The main symptom is a severe headache that starts Stiff neck Nausea Vomiting Slurred speech Depression, confusion, delirium, and possibly apathy Impaired consciousness, sometimes total loss of consciousness Seizures (in about 1 in every 14 cases) Sometimes there may be intraocular hemorrhage (bleeding into the eyeball) Some patients may find it hard to lift an eyelid Sharp increase in blood pressure Other symptoms: Mood and personality changes, including confusion and irritability Muscle aches (especially neck pain and shoulder pain) Vision problems, including double vision, blind spots, or temporary vision loss in one eye Pupil size difference XII. SIGNS AND SYMPTOMS
Nursing intervention includes: 24 hours vital sings observation will be monitored and documented. Assess neurological status especially pupils through Glasco coma Scale daily. Helps the patient to do ADL activities Give all due medication on time Institute safety of the patient: Fall prevention:- Side rails up Bed in low position Prevent infection and other potential complications Provide client and family education about treatment and recovery of the patient. XIII. INTERVENTION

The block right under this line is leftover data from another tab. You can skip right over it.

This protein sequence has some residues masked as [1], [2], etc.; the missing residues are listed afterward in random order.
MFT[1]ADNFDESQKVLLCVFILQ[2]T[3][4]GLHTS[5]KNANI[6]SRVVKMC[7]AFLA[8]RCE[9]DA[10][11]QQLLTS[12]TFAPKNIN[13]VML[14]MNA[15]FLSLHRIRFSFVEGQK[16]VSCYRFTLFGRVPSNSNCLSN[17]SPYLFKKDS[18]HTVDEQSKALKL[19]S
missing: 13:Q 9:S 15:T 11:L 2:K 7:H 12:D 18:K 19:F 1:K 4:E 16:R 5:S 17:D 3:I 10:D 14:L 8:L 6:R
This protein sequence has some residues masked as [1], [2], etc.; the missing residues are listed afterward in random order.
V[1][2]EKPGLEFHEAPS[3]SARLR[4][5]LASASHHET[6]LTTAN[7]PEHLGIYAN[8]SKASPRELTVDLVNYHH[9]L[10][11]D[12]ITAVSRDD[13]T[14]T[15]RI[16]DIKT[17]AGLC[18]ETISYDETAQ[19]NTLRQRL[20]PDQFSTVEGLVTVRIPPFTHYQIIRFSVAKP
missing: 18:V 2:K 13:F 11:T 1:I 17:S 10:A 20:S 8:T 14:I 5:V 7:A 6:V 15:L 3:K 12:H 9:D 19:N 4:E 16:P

Treatment for SAH varies, depending on the underlying cause of the bleeding and the extent of damage to the brain. Treatment may include lifesaving measures, symptom relief, repair of the bleeding vessel, and complication prevention. For 10 to 14 days following SAH, the patient will remain in the neuroscience intensive care unit (NSICU), where doctors and nurses can watch closely for signs of renewed bleeding, vasospasm, hydrocephalus, and other potential complications. XIV. TREATMENT